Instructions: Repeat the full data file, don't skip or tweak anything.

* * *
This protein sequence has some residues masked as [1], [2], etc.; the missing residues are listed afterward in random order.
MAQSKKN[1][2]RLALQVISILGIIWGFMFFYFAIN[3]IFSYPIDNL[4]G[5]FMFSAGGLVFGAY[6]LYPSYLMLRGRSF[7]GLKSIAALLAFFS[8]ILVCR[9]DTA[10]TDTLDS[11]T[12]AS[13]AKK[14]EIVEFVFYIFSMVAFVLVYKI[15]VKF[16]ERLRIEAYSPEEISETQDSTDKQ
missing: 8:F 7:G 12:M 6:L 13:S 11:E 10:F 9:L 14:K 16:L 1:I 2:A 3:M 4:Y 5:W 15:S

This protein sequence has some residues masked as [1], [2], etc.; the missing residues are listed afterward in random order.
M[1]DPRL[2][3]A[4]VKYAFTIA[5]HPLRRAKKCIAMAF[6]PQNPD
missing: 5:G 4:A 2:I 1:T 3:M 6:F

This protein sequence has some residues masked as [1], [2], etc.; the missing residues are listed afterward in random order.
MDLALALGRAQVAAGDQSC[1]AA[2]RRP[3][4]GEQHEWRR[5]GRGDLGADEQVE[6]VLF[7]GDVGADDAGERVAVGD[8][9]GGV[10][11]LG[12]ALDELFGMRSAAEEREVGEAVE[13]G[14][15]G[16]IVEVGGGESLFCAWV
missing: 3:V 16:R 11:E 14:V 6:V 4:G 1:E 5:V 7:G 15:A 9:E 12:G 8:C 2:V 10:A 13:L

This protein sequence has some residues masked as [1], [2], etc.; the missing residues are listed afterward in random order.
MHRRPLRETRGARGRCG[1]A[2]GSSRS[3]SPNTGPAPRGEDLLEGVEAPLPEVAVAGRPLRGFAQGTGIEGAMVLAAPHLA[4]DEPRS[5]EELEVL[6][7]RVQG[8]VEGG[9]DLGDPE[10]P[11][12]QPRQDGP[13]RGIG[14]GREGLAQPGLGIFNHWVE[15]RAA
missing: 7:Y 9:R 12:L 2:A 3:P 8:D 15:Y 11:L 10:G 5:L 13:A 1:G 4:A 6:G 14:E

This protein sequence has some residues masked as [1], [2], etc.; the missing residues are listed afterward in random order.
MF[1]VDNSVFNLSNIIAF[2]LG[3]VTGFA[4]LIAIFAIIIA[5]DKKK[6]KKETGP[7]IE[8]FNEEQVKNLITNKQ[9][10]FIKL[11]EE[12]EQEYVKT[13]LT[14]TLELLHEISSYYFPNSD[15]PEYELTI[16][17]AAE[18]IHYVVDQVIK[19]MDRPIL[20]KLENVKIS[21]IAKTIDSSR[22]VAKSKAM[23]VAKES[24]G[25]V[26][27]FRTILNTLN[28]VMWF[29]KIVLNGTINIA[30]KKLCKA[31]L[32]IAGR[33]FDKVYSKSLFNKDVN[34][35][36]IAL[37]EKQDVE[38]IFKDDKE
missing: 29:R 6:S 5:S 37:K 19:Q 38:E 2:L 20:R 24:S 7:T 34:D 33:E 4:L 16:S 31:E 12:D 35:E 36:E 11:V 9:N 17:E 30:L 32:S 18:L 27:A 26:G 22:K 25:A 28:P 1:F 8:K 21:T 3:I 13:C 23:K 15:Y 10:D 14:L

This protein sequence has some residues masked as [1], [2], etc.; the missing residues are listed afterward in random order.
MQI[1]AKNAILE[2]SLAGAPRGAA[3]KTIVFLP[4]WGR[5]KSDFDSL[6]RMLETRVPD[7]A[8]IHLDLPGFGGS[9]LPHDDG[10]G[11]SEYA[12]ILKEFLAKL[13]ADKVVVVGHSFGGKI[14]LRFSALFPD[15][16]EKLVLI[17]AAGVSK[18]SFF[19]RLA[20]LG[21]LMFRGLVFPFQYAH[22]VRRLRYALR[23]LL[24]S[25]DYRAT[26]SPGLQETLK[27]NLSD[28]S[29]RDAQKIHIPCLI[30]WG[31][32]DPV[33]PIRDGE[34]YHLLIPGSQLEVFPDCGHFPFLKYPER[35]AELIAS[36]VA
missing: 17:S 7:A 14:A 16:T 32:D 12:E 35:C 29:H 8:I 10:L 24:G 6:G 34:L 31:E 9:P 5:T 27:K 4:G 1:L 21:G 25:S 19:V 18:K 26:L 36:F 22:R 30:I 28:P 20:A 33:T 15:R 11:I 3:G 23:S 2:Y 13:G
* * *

This protein sequence has some residues masked as [1], [2], etc.; the missing residues are listed afterward in random order.
MAQSKKN[1][2]RLALQVISILGIIWGFMFFYFAIN[3]IFSYPIDNL[4]G[5]FMFSAGGLVFGAY[6]LYPSYLMLRGRSF[7]GLKSIAALLAFFS[8]ILVCR[9]DTA[10]TDTLDS[11]T[12]AS[13]AKK[14]EIVEFVFYIFSMVAFVLVYKI[15]VKF[16]ERLRIEAYSPEEISETQDSTDKQ
missing: 8:F 7:G 12:M 6:L 13:S 11:E 10:F 9:L 14:K 16:L 1:I 2:A 3:M 4:Y 5:W 15:S

This protein sequence has some residues masked as [1], [2], etc.; the missing residues are listed afterward in random order.
M[1]DPRL[2][3]A[4]VKYAFTIA[5]HPLRRAKKCIAMAF[6]PQNPD
missing: 5:G 4:A 2:I 1:T 3:M 6:F

This protein sequence has some residues masked as [1], [2], etc.; the missing residues are listed afterward in random order.
MDLALALGRAQVAAGDQSC[1]AA[2]RRP[3][4]GEQHEWRR[5]GRGDLGADEQVE[6]VLF[7]GDVGADDAGERVAVGD[8][9]GGV[10][11]LG[12]ALDELFGMRSAAEEREVGEAVE[13]G[14][15]G[16]IVEVGGGESLFCAWV
missing: 3:V 16:R 11:E 14:V 6:V 4:G 1:E 5:V 7:G 15:A 9:E 12:G 8:C 2:V 10:A 13:L

This protein sequence has some residues masked as [1], [2], etc.; the missing residues are listed afterward in random order.
MHRRPLRETRGARGRCG[1]A[2]GSSRS[3]SPNTGPAPRGEDLLEGVEAPLPEVAVAGRPLRGFAQGTGIEGAMVLAAPHLA[4]DEPRS[5]EELEVL[6][7]RVQG[8]VEGG[9]DLGDPE[10]P[11][12]QPRQDGP[13]RGIG[14]GREGLAQPGLGIFNHWVE[15]RAA
missing: 7:Y 9:R 12:L 2:A 3:P 8:D 15:Y 11:L 10:G 5:L 13:A 1:G 4:A 6:G 14:E

This protein sequence has some residues masked as [1], [2], etc.; the missing residues are listed afterward in random order.
MF[1]VDNSVFNLSNIIAF[2]LG[3]VTGFA[4]LIAIFAIIIA[5]DKKK[6]KKETGP[7]IE[8]FNEEQVKNLITNKQ[9][10]FIKL[11]EE[12]EQEYVKT[13]LT[14]TLELLHEISSYYFPNSD[15]PEYELTI[16][17]AAE[18]IHYVVDQVIK[19]MDRPIL[20]KLENVKIS[21]IAKTIDSSR[22]VAKSKAM[23]VAKES[24]G[25]V[26][27]FRTILNTLN[28]VMWF[29]KIVLNGTINIA[30]KKLCKA[31]L[32]IAGR[33]FDKVYSKSLFNKDVN[34][35][36]IAL[37]EKQDVE[38]IFKDDKE
missing: 29:R 6:S 5:S 37:K 19:Q 38:E 2:L 20:R 24:S 7:T 34:D 33:E 4:L 16:S 31:E 12:D 35:E 36:E 11:V 9:N 17:E 30:L 32:S 18:L 27:A 26:G 22:K 25:A 28:P 1:F 8:K 21:T 3:I 13:C 23:K 15:Y 10:D 14:L

This protein sequence has some residues masked as [1], [2], etc.; the missing residues are listed afterward in random order.
MQI[1]AKNAILE[2]SLAGAPRGAA[3]KTIVFLP[4]WGR[5]KSDFDSL[6]RMLETRVPD[7]A[8]IHLDLPGFGGS[9]LPHDDG[10]G[11]SEYA[12]ILKEFLAKL[13]ADKVVVVGHSFGGKI[14]LRFSALFPD[15][16]EKLVLI[17]AAGVSK[18]SFF[19]RLA[20]LG[21]LMFRGLVFPFQYAH[22]VRRLRYALR[23]LL[24]S[25]DYRAT[26]SPGLQETLK[27]NLSD[28]S[29]RDAQKIHIPCLI[30]WG[31][32]DPV[33]PIRDGE[34]YHLLIPGSQLEVFPDCGHFPFLKYPER[35]AELIAS[36]VA
missing: 17:S 7:A 14:A 16:T 32:D 12:E 35:C 29:H 8:I 10:L 24:G 6:G 34:L 31:E 9:P 5:T 27:K 4:G 1:L 21:G 25:S 19:V 18:K 26:L 36:F 22:R 30:I 28:P 20:A 33:T 15:R 11:I 3:G 23:S 2:Y 13:G